* Earnings visibility driving strong demand for shares
* Innogy not without challenges
* Faces lower fees in network business, renewables competition
* Retail unit to remain low-margin business
By Christoph Steitz and Tom Käckenhoff
FRANKFURT/DUESSELDORF, Oct 5 (Reuters) - Innogy, comprised of the healthy units of ailing German utility RWE , debuts on the stock exchange on Friday and will tempt investors with its strong reliance on regulated business and its dividend strategy.
Two-thirds of Innogy’s core profit comes from stable power and gas networks, whose returns are set by regulators, providing earnings visibility over several years and a major opportunity for infrastructure investors and pension funds.
With a planned payout ratio of 70-80 percent of adjusted net income and an expected dividend yield of 4-5 percent, Innogy also beats placing cash in a bank account due to the European Central Bank’s zero interest rate policy.
Books for the IPO are already covered twice over, with shares expected to be priced at the upper end of the range.
But Innogy is no ‘golden goose’.
While it may not suffer from the ultra-low wholesale prices and legacy costs for nuclear waste storage that have badly hurt its parent, it does face challenges - primarily its lack of growth potential.
Below is a list of issues confronting Innogy.
Regulated power and gas networks are the core of Innogy, accounting for 2.9 billion euros ($3.26 billion), or 64 percent, of earnings before interest, tax, depreciation and amortisation (EBITDA).
The fee levels operators can charge are set by Germany’s Federal Network Agency (BnetzA) for a five-year period and currently stand at 9.05 percent for new grids and 7.14 percent for old ones.
These, however, will be slashed to 6.91 percent and 5.12 percent, respectively, based on BnetzA proposals, with the new rates to kick in from 2018 for gas grids and from 2019 for power networks.
“This might be partly offset through cost cuts and lower borrowing costs, but even then the business will remain stable and stable means stagnation,” Thomas Deser, senior fund manager at Union Investment, said.
Problems at its npower unit, one of the big six energy providers in Britain with 5.2 million customers, have been a major concern for Innogy investors.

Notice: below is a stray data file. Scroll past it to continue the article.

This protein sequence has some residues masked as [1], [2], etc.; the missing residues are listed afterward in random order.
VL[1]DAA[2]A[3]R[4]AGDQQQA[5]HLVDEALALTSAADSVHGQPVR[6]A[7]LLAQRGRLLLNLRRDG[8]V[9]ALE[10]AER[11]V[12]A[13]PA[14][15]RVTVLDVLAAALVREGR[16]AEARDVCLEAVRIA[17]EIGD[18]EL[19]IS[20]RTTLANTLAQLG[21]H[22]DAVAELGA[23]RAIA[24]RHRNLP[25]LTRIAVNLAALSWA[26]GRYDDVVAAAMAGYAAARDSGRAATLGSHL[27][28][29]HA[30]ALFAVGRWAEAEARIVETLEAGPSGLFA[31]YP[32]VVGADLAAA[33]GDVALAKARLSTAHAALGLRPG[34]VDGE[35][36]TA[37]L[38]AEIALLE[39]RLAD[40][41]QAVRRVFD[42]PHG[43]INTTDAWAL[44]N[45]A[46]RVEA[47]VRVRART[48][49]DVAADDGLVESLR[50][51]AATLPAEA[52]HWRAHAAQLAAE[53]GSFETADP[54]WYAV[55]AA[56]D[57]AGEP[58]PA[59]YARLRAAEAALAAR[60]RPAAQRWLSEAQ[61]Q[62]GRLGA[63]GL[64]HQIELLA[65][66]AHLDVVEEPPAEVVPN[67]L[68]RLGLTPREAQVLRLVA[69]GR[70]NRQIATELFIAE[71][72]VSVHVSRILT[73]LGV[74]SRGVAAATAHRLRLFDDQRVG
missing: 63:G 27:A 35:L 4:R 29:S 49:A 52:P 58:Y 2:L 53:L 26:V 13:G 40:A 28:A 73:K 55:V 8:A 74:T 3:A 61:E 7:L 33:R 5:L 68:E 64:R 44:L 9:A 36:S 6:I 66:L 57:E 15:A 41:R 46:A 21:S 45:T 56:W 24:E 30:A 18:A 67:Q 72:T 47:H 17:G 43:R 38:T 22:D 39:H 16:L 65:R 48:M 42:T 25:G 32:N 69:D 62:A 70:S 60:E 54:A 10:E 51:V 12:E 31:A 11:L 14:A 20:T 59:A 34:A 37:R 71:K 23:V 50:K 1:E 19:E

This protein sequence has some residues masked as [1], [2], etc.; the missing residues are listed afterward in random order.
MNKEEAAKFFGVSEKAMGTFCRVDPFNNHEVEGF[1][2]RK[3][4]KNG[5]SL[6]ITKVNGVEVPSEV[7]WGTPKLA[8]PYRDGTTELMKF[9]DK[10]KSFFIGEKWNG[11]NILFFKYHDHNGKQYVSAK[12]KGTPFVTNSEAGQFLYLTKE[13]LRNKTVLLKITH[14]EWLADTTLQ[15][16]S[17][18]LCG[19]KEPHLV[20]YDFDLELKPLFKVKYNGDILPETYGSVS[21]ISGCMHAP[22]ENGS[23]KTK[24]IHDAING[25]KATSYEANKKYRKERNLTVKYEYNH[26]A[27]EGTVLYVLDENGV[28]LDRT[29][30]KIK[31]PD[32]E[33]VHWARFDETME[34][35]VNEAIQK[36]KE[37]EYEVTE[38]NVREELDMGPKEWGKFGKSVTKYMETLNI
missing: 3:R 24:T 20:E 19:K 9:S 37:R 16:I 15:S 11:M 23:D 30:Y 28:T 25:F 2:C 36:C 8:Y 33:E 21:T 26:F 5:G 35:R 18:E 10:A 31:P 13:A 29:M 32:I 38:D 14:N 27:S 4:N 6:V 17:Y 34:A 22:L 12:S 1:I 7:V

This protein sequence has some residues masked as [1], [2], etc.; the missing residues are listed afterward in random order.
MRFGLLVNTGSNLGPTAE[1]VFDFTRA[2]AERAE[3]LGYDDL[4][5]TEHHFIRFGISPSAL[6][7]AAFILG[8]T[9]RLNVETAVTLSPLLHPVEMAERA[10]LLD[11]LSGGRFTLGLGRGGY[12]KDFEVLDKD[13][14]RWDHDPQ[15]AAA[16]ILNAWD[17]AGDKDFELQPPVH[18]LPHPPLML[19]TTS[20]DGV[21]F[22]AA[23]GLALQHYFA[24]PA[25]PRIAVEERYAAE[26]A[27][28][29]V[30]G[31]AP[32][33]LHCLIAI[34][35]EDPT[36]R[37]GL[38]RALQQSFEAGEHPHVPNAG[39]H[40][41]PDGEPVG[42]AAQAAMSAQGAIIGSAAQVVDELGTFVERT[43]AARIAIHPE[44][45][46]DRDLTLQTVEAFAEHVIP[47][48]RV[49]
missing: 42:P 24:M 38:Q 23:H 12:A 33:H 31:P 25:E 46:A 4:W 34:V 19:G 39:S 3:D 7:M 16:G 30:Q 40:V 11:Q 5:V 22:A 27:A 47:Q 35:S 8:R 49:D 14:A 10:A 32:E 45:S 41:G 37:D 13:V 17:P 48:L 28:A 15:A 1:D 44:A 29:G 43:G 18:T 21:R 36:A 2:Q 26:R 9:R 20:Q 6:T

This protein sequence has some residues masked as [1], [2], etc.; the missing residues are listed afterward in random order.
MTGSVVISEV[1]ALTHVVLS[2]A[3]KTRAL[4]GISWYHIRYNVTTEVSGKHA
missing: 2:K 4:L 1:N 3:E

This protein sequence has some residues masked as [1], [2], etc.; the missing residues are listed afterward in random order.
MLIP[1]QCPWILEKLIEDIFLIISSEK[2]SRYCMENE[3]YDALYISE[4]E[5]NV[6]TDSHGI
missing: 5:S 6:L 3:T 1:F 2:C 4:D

Innogy has recently managed to stop a mass outflow of clients, caused by billing issues and competition from smaller peers, but investors do not see large growth rates in Innogy’s retail business with EBITDA margins of less than 3 percent.
“I think if they can manage to keep the customer numbers flat that would be an achievement. That’s also true for margins,” said Martijn Olthof, senior portfolio manager at Dutch APG Asset Management.
A turnaround at npower, which made an EBITDA loss of 65 million euros last year, is expected to keep EBITDA for Innogy’s group retail business at least stable in 2016.
With most European markets moving from a tariff-based reward system to a tender-based model for renewable energy, it will be harder to secure projects in the future, as success now depends on who makes the lowest bid for projects.
In Europe, more and more companies are trying to compete for a limited number of wind power projects, pitting traditional energy utilities against infrastructure funds looking to diversify their holdings.
“You’re moving from a subsidised industry to a market-based industry,” said Luca Bettonte, Chief Executive of Erg, Italy’s largest wind power producer. “Competition is going to be fiercer.”
Wind power, which accounts for 84 percent of Innogy’s renewable energy capacity and is the key driver in its renewable strategy, is particularly affected, squeezing internal rates of return of 9-11 percent for on- and offshore parks.
EBITDA at Innogy’s renewable division is expected to fall to 0.6-0.8 billion euros this year, from 0.8 billion in 2015. ($1 = 0.8907 euros)